Nelson Aguilar used to sell the rabbits that he raises on his Havana rooftop to restaurants. Now, with an ongoing pandemic, the 70-year-old uses them as currency, exchanging them for food or detergent to avoid multi-hour queues at poorly stocked shops.
He's not alone. More Cubans are turning to barter to meet their shopping needs, be it in person or on social media groups, as the novel coronavirus crisis worsens existing shortages of basic goods in the Communist-run island. "Since they closed all the restaurants ... I now raise them to eat and to exchange," Aguilar said, in front of row after row of caged white rabbits. "I exchanged rabbit for detergent or example, because I don't like these queues," he said, adding, "So far, I haven't done even one (queue)."
Shoppers had already faced long lines for some staple goods over the last year-and-a-half as Cuba's economic situation worsened with the implosion of ally Venezuela and amid tougher US sanctions under President Donald Trump. Now, the pandemic has halted tourism, slowed remittances and raised shipping costs, plunging Cuba into its worst economic crisis since the fall of its former benefactor, the Soviet Union, in the 1990s.
Cubans are not new to bartering. During the patronage of the Soviet Union, Cubans would swap local rum for Soviet tinned products from merchant sailors. And during the 1990s depression, farmers exchanged fruit and vegetables for city dwellers' manufactured goods. While the government, which appears to have contained the country's virus outbreak, has added more items to Cubans' ration cards, this still does not cover all their needs.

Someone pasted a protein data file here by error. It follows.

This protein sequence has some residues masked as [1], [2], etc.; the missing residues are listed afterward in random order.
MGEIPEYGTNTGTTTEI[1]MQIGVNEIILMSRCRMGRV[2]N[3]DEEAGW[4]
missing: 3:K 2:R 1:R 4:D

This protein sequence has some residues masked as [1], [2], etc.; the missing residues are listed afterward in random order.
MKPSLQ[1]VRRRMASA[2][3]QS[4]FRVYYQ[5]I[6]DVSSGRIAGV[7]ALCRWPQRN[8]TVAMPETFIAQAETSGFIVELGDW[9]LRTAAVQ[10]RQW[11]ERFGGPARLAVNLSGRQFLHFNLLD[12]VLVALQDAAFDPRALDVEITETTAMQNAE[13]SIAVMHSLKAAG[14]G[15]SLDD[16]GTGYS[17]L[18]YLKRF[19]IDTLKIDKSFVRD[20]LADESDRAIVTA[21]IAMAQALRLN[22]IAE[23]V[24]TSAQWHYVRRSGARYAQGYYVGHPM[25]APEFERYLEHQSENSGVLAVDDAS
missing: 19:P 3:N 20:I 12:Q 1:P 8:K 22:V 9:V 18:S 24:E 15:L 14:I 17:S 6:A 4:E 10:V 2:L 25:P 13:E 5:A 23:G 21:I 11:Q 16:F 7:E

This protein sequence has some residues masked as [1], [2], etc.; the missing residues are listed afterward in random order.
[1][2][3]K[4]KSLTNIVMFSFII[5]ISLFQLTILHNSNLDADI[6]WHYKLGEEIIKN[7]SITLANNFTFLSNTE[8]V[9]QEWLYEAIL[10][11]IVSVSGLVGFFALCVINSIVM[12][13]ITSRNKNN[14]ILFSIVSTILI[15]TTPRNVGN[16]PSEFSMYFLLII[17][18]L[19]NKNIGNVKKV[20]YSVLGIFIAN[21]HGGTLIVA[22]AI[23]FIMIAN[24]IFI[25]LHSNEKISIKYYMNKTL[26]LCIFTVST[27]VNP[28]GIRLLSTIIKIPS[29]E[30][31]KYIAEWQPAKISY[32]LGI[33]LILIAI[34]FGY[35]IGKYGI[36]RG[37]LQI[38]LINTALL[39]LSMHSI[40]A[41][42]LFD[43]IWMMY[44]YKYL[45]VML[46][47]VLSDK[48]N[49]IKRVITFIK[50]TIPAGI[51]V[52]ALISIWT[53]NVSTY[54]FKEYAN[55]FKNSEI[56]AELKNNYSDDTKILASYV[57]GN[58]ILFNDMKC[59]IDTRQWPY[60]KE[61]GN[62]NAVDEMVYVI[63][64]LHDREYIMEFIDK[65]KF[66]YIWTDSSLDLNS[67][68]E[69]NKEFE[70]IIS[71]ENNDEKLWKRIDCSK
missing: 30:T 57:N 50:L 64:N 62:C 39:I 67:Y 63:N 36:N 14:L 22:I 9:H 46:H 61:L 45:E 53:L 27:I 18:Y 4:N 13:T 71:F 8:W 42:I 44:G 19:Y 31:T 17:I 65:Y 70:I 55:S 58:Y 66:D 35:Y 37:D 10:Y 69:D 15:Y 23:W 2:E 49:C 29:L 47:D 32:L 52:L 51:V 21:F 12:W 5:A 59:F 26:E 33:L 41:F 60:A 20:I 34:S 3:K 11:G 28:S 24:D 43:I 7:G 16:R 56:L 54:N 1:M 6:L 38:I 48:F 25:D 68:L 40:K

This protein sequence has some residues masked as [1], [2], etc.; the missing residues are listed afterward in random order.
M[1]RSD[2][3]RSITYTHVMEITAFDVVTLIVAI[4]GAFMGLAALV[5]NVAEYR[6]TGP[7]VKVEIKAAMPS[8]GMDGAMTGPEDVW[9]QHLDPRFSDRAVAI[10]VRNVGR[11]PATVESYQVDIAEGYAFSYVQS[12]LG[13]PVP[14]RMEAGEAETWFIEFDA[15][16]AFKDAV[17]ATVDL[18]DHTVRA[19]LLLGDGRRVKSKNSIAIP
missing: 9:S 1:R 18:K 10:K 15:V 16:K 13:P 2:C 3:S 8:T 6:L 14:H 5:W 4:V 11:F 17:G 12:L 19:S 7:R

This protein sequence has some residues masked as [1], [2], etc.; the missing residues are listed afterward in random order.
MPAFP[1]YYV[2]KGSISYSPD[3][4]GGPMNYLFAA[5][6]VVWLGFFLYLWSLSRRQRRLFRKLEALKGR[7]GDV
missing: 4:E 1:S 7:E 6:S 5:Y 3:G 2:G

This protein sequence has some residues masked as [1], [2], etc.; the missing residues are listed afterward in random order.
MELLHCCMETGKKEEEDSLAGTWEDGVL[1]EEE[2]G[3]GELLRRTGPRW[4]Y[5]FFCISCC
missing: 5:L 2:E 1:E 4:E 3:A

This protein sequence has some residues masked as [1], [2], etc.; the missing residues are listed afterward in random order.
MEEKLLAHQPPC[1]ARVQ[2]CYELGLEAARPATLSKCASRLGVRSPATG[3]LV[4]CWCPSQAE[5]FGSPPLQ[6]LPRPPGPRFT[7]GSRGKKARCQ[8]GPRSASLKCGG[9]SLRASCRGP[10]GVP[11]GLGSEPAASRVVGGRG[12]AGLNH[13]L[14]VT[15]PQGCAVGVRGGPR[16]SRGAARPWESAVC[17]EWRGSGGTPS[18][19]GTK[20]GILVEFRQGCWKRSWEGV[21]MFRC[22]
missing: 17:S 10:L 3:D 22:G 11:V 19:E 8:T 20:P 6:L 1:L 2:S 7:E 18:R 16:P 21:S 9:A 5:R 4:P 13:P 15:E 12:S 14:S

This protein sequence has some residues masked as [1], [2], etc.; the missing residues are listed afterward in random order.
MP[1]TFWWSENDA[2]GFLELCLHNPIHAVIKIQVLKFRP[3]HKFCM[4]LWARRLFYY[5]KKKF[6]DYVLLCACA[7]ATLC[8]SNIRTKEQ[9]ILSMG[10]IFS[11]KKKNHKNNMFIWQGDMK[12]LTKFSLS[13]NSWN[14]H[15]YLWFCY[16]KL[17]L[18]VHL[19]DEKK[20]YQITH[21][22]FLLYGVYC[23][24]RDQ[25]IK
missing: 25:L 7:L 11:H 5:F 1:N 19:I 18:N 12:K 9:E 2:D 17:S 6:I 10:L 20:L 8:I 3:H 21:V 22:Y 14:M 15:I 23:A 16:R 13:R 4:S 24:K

First in Line
Some Cubans, clad in face masks to curb the spread of the coronavirus, camp out overnight in front of shops to be first in line when they open. Others buy on the state retail monopoly's new website whenever items appear, but it is often empty.
"Given money is of no use at the moment, I'm going to put in practice barter - I have 100-liter black bin bags, toilet paper and potatoes in exchange for milk and flour," a participant wrote on a WhatsApp group originally meant for selling items.
Lenin Damián, who raises chickens and rabbits on his rooftop just east of Havana, usually keeps them for his own family. But these days, he uses them in barter swaps with his neighbors. "Here, there are people who buy oil but they can't get meat," he said. "So instead of buying (oil) in the shop, I barter it for rabbit meat."